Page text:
In yesterday's post about the Cowboys' pass rush, we looked beyond sacks as the sole measure of pass rush efficiency, and introduced QB Disruption Points (go here for a detailed definition) as a way to aggregate sacks, QB hits and QB hurries into one number that can be used as an indicator of how much pressure a defense exerts on the opposing quarterback.
The formula used to calculate the QB Disruption Points values sacks slightly higher than hits or hurries, and this prompted some discussion about the admittedly arbitrary valuation of each: Each sack counts one point towards the total, while hits and hurries only count for 0.75 each. A case can easily be made for different ratios, and if you’re looking for the effect of a given play, sacks should surely get more weight.
But the metric here is not meant to measure the impact of every pass rush, it is meant as a way to measure how effective a player is at disrupting the passing game.
Before we take a closer look at individual Cowboys players, we need to keep in mind that the amount of sacks, hits or hurries a player can get is strongly dependent on the amount of pass rush snaps the player gets. The QBDP metric, while doing a nice job of aggregating three pass rushing stats into one number, is a volume stat. To make it more meaningful, you need to turn it into an efficiency stat, which is exactly what Pass Rushing Productivity does.
PRP is simply the QB Disruptions Points divided by the number of snaps on which the player rushed the passer. Importantly, since it's only calculated against pass rushing snaps, an argument that a given player plays more snaps against the run or vice versa, while true, is irrelevant.
Today, we take a look at the Cowboys defensive tackles. We'll start of with Henry Melton and how he compares as a pass rusher to the other DTs in the league. According to Pro Football Focus (PFF), Melton has recorded six sacks, four QB hits and 16 QB pressures over the first ten games of 2014. This gives him 21.0 Quarterback Disruption Points for the season. He achieved those numbers on 194 pass rushing snaps for a 10.8% Pass Rushing Productivity (both metrics are explained in detail in yesterday's post).
Here's how Melton's numbers compare to the other DTs across the league.
|Player||Team||Pass Rush Snaps||QB Sk||QB Ht||QB Hu||QBDP||PRP|
|Kyle D. Williams||BUF||258||5||8||18||24.5||9.5%|
|Chris I. Baker||WAS||128||0||2||12||10.5||8.2%|
Over the first ten games of 2014, Henry Melton has created more pressure per snap than all other defensive tackles in the league. Other guys may be bigger, other guys may look more like the traditional defensive tackles, but nobody was more efficient than Melton at turning his pass rush snaps into QB disruptions. Not bad for a guy on a 'prove-it' contract.
With Tyrone Crawford tied for 12th overall, the Cowboys have two players in the top 15 list of most productive pass rushing DTs. Who'd have thought the Cowboys would recover so fast from the losses of Jay Ratliff and Jason Hatcher, both of whom made the Pro Bowl for the Cowboys at the DT spot? Too bad the Cowboys aren't playing Henry Melton more.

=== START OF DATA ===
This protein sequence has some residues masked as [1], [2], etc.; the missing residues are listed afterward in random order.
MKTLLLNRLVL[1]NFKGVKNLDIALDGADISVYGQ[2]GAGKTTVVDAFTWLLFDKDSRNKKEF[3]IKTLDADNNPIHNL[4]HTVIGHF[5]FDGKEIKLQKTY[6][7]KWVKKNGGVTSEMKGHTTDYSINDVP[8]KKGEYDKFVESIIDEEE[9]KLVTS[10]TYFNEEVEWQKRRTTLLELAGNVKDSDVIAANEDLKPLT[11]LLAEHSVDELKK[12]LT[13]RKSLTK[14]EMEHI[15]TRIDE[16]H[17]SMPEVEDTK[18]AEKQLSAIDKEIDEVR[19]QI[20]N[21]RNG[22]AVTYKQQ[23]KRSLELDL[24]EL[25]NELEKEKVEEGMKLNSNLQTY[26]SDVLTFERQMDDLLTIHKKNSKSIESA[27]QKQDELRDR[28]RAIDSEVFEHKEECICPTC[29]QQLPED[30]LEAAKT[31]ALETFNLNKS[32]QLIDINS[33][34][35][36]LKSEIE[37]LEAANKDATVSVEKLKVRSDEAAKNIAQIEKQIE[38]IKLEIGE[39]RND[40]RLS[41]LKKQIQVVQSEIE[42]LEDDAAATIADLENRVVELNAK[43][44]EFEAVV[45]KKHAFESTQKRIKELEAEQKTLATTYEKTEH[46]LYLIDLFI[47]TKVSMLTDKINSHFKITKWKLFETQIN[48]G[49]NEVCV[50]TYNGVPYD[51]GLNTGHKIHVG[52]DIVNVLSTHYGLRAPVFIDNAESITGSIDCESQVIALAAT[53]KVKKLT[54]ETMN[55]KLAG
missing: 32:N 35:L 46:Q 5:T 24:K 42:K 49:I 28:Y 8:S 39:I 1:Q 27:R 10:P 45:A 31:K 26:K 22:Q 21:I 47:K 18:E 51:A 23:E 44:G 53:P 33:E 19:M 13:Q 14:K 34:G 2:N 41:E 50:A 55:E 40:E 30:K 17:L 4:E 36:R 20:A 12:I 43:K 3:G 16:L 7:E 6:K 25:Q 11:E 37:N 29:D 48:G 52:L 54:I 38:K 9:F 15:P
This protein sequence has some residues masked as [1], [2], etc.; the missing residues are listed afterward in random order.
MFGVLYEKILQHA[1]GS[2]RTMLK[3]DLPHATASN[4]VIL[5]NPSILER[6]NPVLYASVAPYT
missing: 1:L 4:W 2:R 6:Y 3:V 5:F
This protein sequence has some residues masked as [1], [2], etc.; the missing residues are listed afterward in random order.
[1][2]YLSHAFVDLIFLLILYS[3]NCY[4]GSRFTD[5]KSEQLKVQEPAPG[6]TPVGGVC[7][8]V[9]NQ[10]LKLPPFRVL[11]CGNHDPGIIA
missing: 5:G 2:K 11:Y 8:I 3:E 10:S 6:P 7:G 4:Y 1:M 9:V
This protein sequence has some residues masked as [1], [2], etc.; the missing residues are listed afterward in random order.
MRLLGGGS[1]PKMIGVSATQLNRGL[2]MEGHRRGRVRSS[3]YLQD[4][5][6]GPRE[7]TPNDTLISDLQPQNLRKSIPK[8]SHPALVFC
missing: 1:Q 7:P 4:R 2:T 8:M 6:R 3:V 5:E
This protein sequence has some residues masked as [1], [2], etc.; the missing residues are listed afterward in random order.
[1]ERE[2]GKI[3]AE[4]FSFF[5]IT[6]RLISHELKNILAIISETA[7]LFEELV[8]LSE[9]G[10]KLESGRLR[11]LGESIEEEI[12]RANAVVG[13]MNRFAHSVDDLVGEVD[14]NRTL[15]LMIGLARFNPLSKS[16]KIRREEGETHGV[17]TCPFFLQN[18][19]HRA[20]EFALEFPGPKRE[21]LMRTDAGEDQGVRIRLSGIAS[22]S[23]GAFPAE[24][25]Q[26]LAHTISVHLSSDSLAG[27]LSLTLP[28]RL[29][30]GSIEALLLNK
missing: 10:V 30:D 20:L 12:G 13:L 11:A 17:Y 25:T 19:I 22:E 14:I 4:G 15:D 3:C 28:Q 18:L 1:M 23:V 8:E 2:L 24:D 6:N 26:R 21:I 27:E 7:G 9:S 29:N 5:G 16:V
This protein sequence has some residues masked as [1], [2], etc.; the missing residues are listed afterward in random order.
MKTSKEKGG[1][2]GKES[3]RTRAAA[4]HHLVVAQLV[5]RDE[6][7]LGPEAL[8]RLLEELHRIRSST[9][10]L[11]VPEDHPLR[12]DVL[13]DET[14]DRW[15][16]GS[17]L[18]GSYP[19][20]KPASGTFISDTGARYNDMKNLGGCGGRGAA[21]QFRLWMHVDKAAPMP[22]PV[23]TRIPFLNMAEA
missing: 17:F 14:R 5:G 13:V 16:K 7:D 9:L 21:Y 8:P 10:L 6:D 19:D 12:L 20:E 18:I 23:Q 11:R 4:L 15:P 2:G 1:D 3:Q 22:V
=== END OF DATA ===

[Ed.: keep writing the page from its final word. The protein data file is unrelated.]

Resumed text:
|Henry Melton Snap Count by Week|
|Wk 1||Wk 2||Wk 3||Wk 4||Wk 5||Wk 6||Wk 7||Wk 8||Wk 9||Wk 10|
Melton hit 40 snaps only once, when the Cowboys played a season-high 75 defensive snaps against the Rams in week three, in the other games he's remained below the 38-40 snap target defensive coordinator Rod Marinelli set for him in early September:
Marinelli’s ideal snap total for Melton is in the 38 to 40 range, but he’s got to work up to that total.
"A guy like him, you don’t want to wear him down because of his quickness. So I’m hoping around that," Marinelli said. "We’ll see. If he’s tired, I’ll pull him and kind of see where he’s at. The game dictates that. A longer drive, we may take him out. You get in some three and outs, hopefully, and he’s getting a little bit of rest in between."
Before moving on to the remaining Cowboys' defensive tackles, we need to establish a baseline for what a good pass rushing performance looks like. The table above suggests that a 7.5% PRP is already a top 15 performance. The average for all DTs who played at least 25% of their team's snaps is 5.6% PRP.
Here's how all the Cowboys' defensive tackles look in terms of pass rushing.
|Player||Pass Rush||QB Sk||QB Ht||QB Pr||QBDP||PRP|
|Low pass rush snap count|
When you look at the numbers above, they shouldn't really come as too big of a surprise. Melton and Crawford are highly disruptive, but the fact that they are (mostly) playing the 3-technique spot plays a big role in their numbers. Terrell McClain and Nick Hayden man the 1-technique spot from which it's much harder to rush the passer, and their numbers are down accordingly compared to Melton and Crawford. Don't overinterpret the PRP difference between McClain and Hayden; two more hurries by Hayden and they'd both have the same PRP.
For the young guys, the low snap counts make any type of reasoned analysis impossible. Jack Crawford played DT against the Jaguars and acquitted himself well. Ken Bishop and Davon Coleman both played early in the season but have haven't played in a while.
Overall, the Cowboys look surprisingly good at defensive tackle. Henry Melton seems well on his way back to Pro Bowl form and makes the Cowboys decision to sign him look like a genius move. Tyrone Crawford would surely like to get more sacks on his stat sheet but he has looked impressive overall anyway. The 1-techniques are doing yeoman's work, and while the Cowboys could well use more pressure from the 1-tech spot, that's a lot easier said than done.
In the next post on pass rush productivity, we'll look at who is the most effective edge rusher for the Cowboys.